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No Equal Justice

Author: David Cole
Publisher: ReadHowYouWant.com
ISBN: 1459604199
Size: 74.62 MB
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First published a decade ago, No Equal Justice is the seminal work on race- and class-based double standards in criminal justice. Hailed as a ''shocking and necessary book'' by The Economist, it has become the standard reference point for anyone trying to understand the fundamental inequalities in the American legal system. The book, written by constitutional law scholar and civil liberties advocate David Cole, was named the best nonfiction book of 1999 by the Boston Book Review and the best book on an issue of national policy by the American Political Science Association. No Equal Justice examines subjects ranging from police behavior and jury selection to sentencing, and argues that our system does not merely fail to live up to the promise of equality, but actively requires double standards to operate. Such disparities, Cole argues, allow the privileged to enjoy constitutional protections from police power without paying the costs associated with extending those protections across the board to minorities and the poor. For this new, tenth-anniversary paperback edition, Cole has completely updated and revised the book, reflecting the substantial changes and developments that have occurred since first publication.

No Equal Justice

Author: David Cole
Publisher: The New Press
ISBN: 1565845668
Size: 34.40 MB
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In a hard-hitting study hailed by "Publishers Weekly" as "well-argued" and "passionate, " a leading constitutional scholar reveals that, despite a veneer of neutrality, race- and class-based double standards operate in virtually every criminal justice setting, from police behavior to jury selection to sentencing.

Just Mercy Adapted For Young Adults

Author: Bryan A. Stevenson
Publisher: Delacorte Press
ISBN: 0525580050
Size: 71.75 MB
Format: PDF, Kindle
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In this young adult adaptation of the acclaimed bestselling Just Mercy, which the New York Times calls "as compelling as To Kill a Mockingbird, and in some ways more so," Bryan Stevenson delves deep into the broken U.S. justice system, detailing from his personal experience his many challenges and efforts as a lawyer and social advocate, especially on behalf of America's most rejected and marginalized people. In this very personal work--proceeds of which will go to charity--Bryan Stevenson recounts many and varied stories of his work as a lawyer in the U.S. criminal justice system on behalf of those in society who have experienced some type of discrimination and/or have been wrongly accused of a crime and who deserve a powerful advocate and due justice under the law. Through the Equal Justice Initiative (EJI), an organization Stevenson founded as a young lawyer and for which he currently serves as Executive Director, this important work continues. EJI strives to end mass incarceration and excessive punishment in the United States, working to protect basic human rights for the most vulnerable people in American society. "A deeply moving collage of true stories . . . .This is required reading." --Kirkus, Starred Review Praise for Just Mercy: A Story of Justice and Redemption: "Important and compelling." --Pulitzer Prize-winning author TRACY KIDDER "Gripping. . . . What hangs in the balance is nothing less than the soul of a great nation." --DESMOND TUTU, Nobel Peace Prize Laureate "An inspiring and powerful story." --#1 New York Times bestselling author JOHN GRISHAM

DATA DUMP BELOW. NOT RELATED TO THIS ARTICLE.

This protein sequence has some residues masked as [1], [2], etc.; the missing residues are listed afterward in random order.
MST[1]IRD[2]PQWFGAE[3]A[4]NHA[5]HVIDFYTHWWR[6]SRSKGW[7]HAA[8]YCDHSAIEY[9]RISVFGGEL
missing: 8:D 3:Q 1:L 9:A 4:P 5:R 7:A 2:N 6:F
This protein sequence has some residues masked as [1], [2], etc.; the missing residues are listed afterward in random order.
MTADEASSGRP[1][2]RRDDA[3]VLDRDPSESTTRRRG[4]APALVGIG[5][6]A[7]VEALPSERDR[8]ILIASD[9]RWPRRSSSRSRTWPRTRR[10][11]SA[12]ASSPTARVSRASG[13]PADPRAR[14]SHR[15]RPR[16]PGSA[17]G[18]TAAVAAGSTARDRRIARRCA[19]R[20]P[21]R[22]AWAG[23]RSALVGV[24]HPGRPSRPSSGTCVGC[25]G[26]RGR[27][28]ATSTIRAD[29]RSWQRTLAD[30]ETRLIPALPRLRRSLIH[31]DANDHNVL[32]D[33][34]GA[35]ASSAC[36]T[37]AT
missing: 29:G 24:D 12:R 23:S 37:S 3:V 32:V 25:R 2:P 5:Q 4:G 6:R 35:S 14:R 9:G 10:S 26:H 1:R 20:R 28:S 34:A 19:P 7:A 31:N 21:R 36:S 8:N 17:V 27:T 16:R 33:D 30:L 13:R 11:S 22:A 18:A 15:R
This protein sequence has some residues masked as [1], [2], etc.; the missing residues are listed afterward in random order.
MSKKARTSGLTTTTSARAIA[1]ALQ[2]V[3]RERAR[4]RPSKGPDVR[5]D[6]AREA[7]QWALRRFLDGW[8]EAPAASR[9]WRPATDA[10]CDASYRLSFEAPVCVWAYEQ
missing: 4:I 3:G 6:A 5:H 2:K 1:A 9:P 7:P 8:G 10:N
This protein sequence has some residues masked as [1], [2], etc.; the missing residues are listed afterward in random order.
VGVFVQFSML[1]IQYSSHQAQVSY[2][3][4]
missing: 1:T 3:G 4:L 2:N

Total Justice

Author: Lawrence M. Friedman
Publisher: Russell Sage Foundation
ISBN: 161044230X
Size: 60.14 MB
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It is a widely held belief today that there are too many lawsuits, too many lawyers, too much law. As readers of this engaging and provocative essay will discover, the evidence for a "litigation explosion" is actually quite ambiguous. But the American legal profession has become extremely large, and it seems clear that the scope and reach of legal process have indeed increased greatly. How can we best understand these changes? Lawrence Friedman focuses on transformations in American legal culture—that is, people's beliefs and expectations with regard to law. In the early nineteenth century, people were accustomed to facing sudden disasters (disease, accidents, joblessness) without the protection of social and private insurance. The uncertainty of life and the unavailability of compensation for loss were mirrored in a culture of low legal expectations. Medical, technical, and social developments during our own century have created a very different set of expectations about life, again reflected in our legal culture. Friedman argues that we are moving toward a general expectation of total justice, of recompense for all injuries and losses that are not the victim's fault. And the expansion of legal rights and protections in turn creates fresh expectations, a cycle of demand and response. This timely and important book articulates clearly, and in nontechnical language, the recent changes that many have sensed in the American legal system but that few have discussed in so powerful and sensible a way. Total Justice is the third of five special volumes commissioned by the Russell Sage Foundation to mark its seventy-fifth anniversary.

Courtroom 302

Author: Steve Bogira
Publisher: Vintage
ISBN: 030781419X
Size: 61.92 MB